This semester the girls and I have been diving deep into the stories of brave women in history and the personal sacrifices they made for the well-being of others. A few years ago the boys and I went through many of the same stories, but I had two tiny girls running around and I was doing good just getting one book read.
Without having tiny ones in the house, we have more margin for digging deeper into more books. All of our other history, science and math curriculums include countless stories of men of valor, integrity and an honor, who changed the world. There is a noticeable gap in the amount of women included and I want to be sure my boys and girls learn those stories too.
I was asked on Instagram to share links to some of the books we are reading and tips for how I select them.
The selection process:
Well, this is easy. I just go to the biography section of the juvenile area of OUR local library. I’ve learned my kids engage with books best if the illustrations captivate them. I just thumb through the books and pull out ones that catch my eye. If I am not familiar with the story, I do a quick read. If available, I get a few books on the same person. It is interesting to see what different authors focus on in the biographies. Secondly, as we read stories inevitably other names come up that we want to learn more about. If books on those individuals are not available at my local library, I just do a library request (it gets sent over from another library). We go to the library weekly.
You will find links to the books featured in this post below. Unfortunately, I did not take pictures of our first several library trips, but these are a good start!
The illustrations in the Amelia Earhart book (pictured below) captured my attention. I wanted to frame several pages…or turn them into fabric for something. It is such a cute book.The Tree Lady was a story I had never heard before. It is the story of Kate Sessions and how she was instrumental in growing San Diego from a desert town into a city known for its beauty and trees.
The 50 States is not a book about a woman, but I took pictures of it at the same time and am including it because it is awesome! My kids are learning about the states this year and this book has tons of interesting facts about each state. The illustrations are gorgeous!My friend Jessie did a Motherhood session during our school time a few weeks ago. I am so thankful she took photos of me reading with the kids – it is a huge part of our school and one I will treasure.I want my kids to hear stories about women (and men, of course) from every walk of life that were gifted and interested in a variety of fields. Social justice, law, politics, medicine, wildlife, community service, business, art, aviation, photography – anything and everything.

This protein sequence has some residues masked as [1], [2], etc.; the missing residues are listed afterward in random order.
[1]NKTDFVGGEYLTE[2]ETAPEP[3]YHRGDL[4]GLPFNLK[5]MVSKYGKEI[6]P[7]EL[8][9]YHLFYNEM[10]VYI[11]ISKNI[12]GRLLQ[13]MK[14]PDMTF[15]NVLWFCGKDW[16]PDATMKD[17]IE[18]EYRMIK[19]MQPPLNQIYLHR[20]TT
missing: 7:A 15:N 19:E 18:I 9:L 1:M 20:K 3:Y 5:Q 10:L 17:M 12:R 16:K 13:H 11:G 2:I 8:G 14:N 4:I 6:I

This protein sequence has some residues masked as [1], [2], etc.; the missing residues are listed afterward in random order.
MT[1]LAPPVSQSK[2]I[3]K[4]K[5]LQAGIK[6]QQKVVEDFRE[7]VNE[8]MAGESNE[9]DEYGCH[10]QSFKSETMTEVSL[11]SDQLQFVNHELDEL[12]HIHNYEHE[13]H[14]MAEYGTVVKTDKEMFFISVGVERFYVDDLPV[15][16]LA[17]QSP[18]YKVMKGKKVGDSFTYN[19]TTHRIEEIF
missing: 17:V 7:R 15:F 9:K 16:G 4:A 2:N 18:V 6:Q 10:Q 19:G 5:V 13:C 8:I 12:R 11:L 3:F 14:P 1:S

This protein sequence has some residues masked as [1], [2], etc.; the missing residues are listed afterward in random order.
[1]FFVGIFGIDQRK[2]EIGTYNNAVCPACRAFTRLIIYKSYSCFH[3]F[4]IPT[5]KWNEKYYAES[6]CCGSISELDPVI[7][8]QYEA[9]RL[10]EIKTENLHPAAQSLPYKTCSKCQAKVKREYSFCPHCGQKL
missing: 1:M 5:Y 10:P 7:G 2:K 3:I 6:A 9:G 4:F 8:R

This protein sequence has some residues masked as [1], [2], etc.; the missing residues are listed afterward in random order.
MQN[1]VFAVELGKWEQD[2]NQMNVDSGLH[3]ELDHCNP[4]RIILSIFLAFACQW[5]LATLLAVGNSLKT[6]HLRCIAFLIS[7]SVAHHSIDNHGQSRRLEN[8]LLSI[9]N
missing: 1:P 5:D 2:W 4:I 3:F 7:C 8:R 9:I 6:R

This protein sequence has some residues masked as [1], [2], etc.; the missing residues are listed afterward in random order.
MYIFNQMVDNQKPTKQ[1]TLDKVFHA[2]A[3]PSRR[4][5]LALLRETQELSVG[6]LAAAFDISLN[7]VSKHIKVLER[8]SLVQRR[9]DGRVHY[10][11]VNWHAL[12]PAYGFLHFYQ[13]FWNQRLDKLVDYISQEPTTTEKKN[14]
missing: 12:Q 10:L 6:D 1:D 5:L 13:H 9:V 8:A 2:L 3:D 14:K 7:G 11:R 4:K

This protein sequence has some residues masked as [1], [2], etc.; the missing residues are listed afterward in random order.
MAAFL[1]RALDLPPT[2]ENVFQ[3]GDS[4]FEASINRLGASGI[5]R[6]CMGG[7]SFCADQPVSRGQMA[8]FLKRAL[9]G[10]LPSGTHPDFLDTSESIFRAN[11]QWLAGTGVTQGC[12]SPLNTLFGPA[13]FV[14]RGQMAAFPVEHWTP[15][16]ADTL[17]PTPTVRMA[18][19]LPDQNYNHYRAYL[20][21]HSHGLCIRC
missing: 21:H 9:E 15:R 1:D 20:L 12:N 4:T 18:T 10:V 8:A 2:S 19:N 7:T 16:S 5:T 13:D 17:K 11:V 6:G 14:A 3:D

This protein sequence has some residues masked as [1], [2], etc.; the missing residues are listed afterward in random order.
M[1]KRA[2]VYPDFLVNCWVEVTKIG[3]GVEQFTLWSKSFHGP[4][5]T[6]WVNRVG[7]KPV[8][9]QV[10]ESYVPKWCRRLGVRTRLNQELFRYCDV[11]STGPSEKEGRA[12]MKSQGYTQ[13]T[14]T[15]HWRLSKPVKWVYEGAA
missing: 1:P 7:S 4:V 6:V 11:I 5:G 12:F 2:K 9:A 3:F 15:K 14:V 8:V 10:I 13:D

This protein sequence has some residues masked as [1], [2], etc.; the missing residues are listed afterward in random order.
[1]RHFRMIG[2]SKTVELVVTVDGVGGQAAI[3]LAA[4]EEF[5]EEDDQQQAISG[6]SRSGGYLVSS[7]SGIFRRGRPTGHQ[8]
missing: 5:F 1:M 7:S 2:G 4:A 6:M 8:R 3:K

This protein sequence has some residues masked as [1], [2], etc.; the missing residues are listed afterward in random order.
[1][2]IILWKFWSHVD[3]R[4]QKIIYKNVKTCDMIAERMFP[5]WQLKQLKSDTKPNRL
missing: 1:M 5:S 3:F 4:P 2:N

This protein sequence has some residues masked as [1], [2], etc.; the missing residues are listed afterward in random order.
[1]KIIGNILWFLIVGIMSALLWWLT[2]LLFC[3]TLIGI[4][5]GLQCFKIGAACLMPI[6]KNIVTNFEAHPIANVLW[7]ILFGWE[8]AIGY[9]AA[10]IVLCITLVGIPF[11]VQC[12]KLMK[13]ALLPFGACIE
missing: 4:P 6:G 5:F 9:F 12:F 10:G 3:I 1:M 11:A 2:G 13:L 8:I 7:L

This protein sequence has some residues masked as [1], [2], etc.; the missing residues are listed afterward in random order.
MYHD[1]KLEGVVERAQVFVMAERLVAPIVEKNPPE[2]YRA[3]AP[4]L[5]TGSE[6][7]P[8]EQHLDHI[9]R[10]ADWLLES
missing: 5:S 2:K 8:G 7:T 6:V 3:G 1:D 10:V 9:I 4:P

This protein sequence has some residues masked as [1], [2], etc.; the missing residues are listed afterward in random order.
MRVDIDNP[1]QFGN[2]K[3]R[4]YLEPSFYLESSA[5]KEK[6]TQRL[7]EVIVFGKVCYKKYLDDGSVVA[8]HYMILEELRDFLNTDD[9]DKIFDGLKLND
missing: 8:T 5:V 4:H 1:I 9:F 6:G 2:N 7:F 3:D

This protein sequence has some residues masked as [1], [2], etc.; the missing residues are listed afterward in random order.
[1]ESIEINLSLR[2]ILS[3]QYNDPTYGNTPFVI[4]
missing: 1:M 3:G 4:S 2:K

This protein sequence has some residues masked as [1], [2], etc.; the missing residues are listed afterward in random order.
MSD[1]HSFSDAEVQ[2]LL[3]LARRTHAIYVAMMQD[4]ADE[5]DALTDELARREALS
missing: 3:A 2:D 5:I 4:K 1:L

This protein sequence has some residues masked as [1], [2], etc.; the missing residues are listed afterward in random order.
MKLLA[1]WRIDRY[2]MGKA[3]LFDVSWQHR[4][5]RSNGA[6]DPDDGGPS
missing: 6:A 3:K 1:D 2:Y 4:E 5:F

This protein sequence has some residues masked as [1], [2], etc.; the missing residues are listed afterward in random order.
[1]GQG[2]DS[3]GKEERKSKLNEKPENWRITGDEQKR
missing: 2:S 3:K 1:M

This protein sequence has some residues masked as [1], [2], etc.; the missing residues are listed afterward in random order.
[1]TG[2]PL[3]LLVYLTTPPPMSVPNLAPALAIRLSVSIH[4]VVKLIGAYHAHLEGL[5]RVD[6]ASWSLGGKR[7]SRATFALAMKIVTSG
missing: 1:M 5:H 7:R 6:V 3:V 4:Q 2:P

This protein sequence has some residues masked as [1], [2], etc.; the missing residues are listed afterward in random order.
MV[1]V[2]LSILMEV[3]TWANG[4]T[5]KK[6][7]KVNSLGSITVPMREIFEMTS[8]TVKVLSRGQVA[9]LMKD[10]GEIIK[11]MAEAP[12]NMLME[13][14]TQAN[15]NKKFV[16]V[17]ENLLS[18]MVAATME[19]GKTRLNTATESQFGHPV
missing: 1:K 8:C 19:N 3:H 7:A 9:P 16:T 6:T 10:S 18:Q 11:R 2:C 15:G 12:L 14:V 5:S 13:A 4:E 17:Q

I want them to see that it is in using their unique gifts and talents that they will find the most joy and an overflow of that can change the lives of those around them (near or far). I long to help them recognize their interests and the things that drive them, so that they can grow in those areas and walk confidently in their unique giftings.
My heart is so full watching them make connections between these women, history, geography, science, culture, politics, and how it all impacts their own lives. Their little hearts are moved and inspired. What a humbling gift it is to sit with my kids, study history, and be changed by the stories of the brave and self-sacrificing. It is also pretty fun to watch them run around the house pretending to be Coretta, Rosa, Clara, Sacajawea, Amelia, and others!
When I posted a little about this on Instagram, others shared their favorite books and resources. Here are a few that were mentioned:
- We Brave Women – cards
- A Mighty Girl – website
- Good Night Stories for Rebel Girls
- Women in Science: 50 Fearless Pioneers Who Changed the World
- Fly High!: The Story of Bessie Coleman
- Lightkeepers Girls Box Set (boys box set)
I am 100% confident you all have so many other book recommendations, so please share those with us today. I’ll be keeping a list and reserving them at my local Tulsa County Library!
“The more that you read, the more things you will know. The more that you learn, the more places you’ll go.” – Dr. Suess